Rita Borret – When we look to the percent of the unemployed people in Brazil are Black people still. So nothing changed. Nothing changed quite much. When we look to the percentage of the population who are poor in Brazil, like the 10 percent of the population who has less money in Brazil, we are talking about three-quarters, 75 percent of this population, the poorest population, they are Black people here in Brazil as well. (Time frame from minute 28:29-29:01)

Rita Borret – In Brazil, we have a big problem, which is called racial democracy myth. In the beginning of the 20th century, a sociologist named Gilberto Freddy who writes the book explaining to the world how in Brazil we have a social we have a social democracy, how in Brazil is a racial democracy, how in Brazil it doesn’t matter if you’re Black or if you’re White. Everyone is respected as well. That has never been true. What we do understand is that the White people would be in a hegemonic power because they earned it, and Black people would be in other conditions because they were not good enough to be in other positions. (Time frame from minute 29:07-30:00)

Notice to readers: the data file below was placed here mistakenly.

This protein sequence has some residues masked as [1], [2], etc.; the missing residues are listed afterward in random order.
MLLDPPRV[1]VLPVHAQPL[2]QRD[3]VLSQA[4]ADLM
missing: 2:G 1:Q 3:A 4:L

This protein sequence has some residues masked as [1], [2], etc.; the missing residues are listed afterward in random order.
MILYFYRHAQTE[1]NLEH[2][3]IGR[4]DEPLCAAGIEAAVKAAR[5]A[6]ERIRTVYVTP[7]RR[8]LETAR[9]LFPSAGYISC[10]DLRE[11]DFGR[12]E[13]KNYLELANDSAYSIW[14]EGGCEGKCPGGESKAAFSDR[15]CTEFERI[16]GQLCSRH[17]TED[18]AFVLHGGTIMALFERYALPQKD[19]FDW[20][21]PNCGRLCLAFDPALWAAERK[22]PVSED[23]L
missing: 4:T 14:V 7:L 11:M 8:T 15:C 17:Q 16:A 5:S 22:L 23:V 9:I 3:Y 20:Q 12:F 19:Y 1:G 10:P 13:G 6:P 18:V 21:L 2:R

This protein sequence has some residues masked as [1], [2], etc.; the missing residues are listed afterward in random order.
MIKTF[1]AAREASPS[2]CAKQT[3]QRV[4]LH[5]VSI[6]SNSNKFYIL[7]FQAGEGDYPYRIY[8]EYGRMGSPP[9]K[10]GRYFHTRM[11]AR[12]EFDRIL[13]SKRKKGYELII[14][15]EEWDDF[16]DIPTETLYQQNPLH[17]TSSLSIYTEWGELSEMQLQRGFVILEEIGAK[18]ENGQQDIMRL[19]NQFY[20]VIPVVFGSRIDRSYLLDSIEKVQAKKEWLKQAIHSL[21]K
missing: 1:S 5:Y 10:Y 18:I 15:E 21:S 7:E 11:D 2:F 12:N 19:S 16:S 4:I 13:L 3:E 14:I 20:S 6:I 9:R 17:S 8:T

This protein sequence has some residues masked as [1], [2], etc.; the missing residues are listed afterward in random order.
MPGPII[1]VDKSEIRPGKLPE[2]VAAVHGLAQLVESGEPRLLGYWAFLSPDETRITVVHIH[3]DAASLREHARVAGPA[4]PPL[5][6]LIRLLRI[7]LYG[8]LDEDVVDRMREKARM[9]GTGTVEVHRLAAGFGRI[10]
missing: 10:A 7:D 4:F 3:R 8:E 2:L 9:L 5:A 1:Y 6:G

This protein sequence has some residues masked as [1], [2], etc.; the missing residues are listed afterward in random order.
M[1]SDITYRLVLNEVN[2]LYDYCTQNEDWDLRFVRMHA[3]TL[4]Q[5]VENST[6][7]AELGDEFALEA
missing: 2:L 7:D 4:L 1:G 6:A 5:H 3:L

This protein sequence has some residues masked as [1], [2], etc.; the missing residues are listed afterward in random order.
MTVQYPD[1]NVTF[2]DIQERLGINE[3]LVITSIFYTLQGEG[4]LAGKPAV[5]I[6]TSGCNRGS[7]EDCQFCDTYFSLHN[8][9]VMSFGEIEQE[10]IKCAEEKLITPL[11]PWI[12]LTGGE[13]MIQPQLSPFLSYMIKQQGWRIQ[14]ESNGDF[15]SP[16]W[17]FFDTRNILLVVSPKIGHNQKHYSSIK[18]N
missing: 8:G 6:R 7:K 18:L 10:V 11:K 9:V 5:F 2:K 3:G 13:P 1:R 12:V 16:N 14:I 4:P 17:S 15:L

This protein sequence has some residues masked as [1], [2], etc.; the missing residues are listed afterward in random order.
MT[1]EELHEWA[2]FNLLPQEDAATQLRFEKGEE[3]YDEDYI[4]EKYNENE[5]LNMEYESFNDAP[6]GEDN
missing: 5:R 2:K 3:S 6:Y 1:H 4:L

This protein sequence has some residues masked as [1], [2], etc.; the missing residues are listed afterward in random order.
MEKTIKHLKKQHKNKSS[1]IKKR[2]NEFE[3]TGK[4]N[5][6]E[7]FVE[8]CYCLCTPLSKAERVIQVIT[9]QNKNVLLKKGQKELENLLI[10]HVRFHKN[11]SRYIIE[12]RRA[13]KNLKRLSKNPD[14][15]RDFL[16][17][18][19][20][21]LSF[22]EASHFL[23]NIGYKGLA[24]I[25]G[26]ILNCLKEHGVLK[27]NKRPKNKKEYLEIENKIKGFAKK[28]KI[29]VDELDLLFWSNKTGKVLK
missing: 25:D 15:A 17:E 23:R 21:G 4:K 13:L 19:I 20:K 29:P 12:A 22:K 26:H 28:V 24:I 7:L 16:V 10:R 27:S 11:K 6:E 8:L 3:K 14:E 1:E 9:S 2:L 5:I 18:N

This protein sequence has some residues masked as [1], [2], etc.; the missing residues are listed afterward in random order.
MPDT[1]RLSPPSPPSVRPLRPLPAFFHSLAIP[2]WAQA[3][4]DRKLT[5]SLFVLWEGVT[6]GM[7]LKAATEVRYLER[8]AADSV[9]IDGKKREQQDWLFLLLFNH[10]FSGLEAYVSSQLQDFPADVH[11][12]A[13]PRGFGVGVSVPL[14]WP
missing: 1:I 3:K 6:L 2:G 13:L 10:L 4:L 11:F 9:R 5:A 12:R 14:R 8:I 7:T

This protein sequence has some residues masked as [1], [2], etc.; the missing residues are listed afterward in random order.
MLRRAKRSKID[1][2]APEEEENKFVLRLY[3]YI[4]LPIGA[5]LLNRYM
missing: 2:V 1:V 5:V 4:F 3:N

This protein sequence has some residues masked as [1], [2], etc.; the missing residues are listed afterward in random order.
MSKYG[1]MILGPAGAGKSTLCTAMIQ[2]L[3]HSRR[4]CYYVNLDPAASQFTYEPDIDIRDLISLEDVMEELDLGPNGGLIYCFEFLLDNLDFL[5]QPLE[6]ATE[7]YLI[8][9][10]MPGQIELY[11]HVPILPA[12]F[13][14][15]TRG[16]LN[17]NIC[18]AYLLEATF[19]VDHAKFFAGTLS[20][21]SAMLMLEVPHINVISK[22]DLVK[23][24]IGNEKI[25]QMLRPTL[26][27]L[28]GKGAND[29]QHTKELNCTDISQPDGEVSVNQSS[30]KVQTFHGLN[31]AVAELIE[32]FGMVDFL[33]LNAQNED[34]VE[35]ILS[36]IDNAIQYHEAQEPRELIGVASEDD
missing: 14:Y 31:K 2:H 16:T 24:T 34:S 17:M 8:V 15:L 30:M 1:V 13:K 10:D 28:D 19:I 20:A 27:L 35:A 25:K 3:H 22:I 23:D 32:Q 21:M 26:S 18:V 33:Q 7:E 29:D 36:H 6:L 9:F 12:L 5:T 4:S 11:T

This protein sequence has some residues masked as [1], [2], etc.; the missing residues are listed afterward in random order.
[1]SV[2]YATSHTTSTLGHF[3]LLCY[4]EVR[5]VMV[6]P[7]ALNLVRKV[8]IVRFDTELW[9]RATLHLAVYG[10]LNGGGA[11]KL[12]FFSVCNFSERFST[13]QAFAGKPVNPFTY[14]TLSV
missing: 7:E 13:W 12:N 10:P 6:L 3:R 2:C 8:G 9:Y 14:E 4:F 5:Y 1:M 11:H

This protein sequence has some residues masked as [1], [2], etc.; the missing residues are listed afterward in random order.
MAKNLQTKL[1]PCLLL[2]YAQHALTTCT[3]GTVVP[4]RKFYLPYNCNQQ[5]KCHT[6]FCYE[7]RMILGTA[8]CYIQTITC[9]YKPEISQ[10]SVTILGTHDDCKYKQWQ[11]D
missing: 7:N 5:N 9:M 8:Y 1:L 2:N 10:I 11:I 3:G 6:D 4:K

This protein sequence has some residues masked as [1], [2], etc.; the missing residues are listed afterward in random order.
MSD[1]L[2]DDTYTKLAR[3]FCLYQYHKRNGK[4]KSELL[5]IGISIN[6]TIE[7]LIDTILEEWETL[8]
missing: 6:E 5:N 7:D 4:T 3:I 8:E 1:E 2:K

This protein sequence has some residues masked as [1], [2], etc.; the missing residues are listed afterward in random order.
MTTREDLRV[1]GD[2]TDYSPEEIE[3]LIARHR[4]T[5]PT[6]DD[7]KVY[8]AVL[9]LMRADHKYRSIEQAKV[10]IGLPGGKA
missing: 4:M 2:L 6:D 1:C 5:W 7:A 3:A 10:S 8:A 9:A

Christine Amollo – There’s been an issue with this COVID-19 time that people are afraid to go get tested because if you get tested, there’s a fee. If they find that you’re positive, you have to pay 2,000, I think it’s about 20 dollars a day, for the number of days you’re being held there. (Time frame from minute 33:37-33:47)

Christine Amollo – There is profound fear, mostly among women who are single (single mothers), who do not have anyone else to support them. Just in case someone in these times of COVID, if they find you with COVID, you definitely have to be in quarantine for a while. So the fear is that who’s going to take care of your children, who takes responsibility for them in case you go. So then that keeps them off the testing. (Time frame from minute 33:49-35:21)